I am a 49 year old male in very good health. On 9/27/07 I had a THR. About 2 weeks later my femoral nerve stopped firing. About 2 weeks after that I was diagnosed with a pseudoanerysm of the femoral artery. It was surgically corrected but after 10+ weeks I still have very limited quadricep function (slight contraction of lateralis). Electrical stimulation in PT gets no response. The medialis has atrophied significantly. I cannot support my body weight or extend my knee at all. Will this nerve respond eventially?
Thank you very much for your question. I am happy to address the issues that you pose, although it is important that you recognize that my impression is based entirely on the information you have provided in your posting and is by no means a replacement for an office visit with a neurologist. Diagnosis is contingent on detailed history and physical exam and as such, the following information should be considered solely for educational purposes.
I am sorry to hear that you are suffering from leg weakness following your THR. As your physician may have already discussed with you, the nerve and the artery travel together through the groin and down the leg, and as such, damage to the artery (i.e. pseudoaneurysm) may cause a secondary injury to the nerve. Alternatively, the nerves and arteries are in very close proximity to the surgical site and it is not uncommon for some degree of stretch to occur.
Nerve injuries are a bit unpredictable. Sometime, mild trauma to the nerve, be it from compression or stretch injury, will gradually improve over time. In general, the most improvement is seen over the course of the first 3-6 months, although mild improvement can happen as much as 12-15 months out from an injury.
I wish I could give you a definite answer to your question but at this point in time, the best that I can recommend to you is that you participate in physical therapy (obviously, confront your surgeon first to make sure you aren't compromising the hip with the exercises) to maximize the chance of recovery.
You may benefit from seeing a neurologist who may opt to conduct an electromyelogram (EMG) which can detect and localize nerve damage. In addition, he or she may be able to discuss whether there are any other treatment options available to you.
Thanks for your reply. I have seen a neurologist and had an EMG and I am seeing a peripheral nerve specialist next week at University of Chicago. I am just searching to see if there is anything else I can do to increase the likelihood of healing. I understand nerve healing is unpredicatable and it is a slow process. I want it to improve now! :-)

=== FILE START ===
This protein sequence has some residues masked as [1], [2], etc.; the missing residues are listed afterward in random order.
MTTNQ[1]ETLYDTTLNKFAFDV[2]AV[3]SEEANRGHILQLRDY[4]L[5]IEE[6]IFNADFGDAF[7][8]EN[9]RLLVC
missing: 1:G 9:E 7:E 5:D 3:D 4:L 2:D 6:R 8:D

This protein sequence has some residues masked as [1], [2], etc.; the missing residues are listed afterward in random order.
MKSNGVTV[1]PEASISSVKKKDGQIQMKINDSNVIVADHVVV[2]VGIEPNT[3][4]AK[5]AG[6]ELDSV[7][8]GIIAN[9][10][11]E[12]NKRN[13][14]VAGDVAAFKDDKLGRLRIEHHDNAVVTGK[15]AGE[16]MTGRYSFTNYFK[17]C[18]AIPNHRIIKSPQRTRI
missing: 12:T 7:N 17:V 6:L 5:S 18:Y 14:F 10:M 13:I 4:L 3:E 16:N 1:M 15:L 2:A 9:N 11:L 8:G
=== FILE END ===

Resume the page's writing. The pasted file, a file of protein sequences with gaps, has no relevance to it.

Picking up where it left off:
Hi how you doing?Let me tell you ,About 3 years ago I got a bell's palsy
in my right side of my face,I been dealen with the problem for many years,I been crying to seen my face very bad, now I found out the my friend's wife got one too,She took NEUROBION and she got better 100% ,Do I have to take some Neurobion or Vitamin B12 ?I ask because I wanto to get better please help what to do?
I am 45 year old who is s/p tibial tubercle transfer about 2 years ago on my knee. I have worked in rehab about 2 years now and progress has been very slow. I am finally able to do a straight leg raise and kick my leg about to some degree but do continue to have pain. I continue to walk with a limp. My orthopedic surgeon recommended I see a physiatrist for evaluation. The result of the exam suggested I may have damage to the femoral nerve vs muscle disuse.Im wondering about the tests for examining for the nerve damage-what they would be and if that might be helpful? Are there treatments that help this problem? From CC407
Copyright 1994-2017MedHelp International.All rights reserved. MedHelp is a division of Aptus Health.
The Content on this Site is presented in a summary fashion, and is intended to be used for educational and entertainment purposes only. It is not intended to be and should not be interpreted as medical advice or a diagnosis of any health or fitness problem, condition or disease; or a recommendation for a specific test, doctor, care provider, procedure, treatment plan, product, or course of action. Med Help International, Inc. is not a medical or healthcare provider and your use of this Site does not create a doctor / patient relationship. We disclaim all responsibility for the professional qualifications and licensing of, and services provided by, any physician or other health providers posting on or otherwise referred to on this Site and/or any Third Party Site. Never disregard the medical advice of your physician or health professional, or delay in seeking such advice, because of something you read on this Site. We offer this Site AS IS and without any warranties. By using this Site you agree to the following Terms and Conditions. If you think you may have a medical emergency, call your physician or 911 immediately.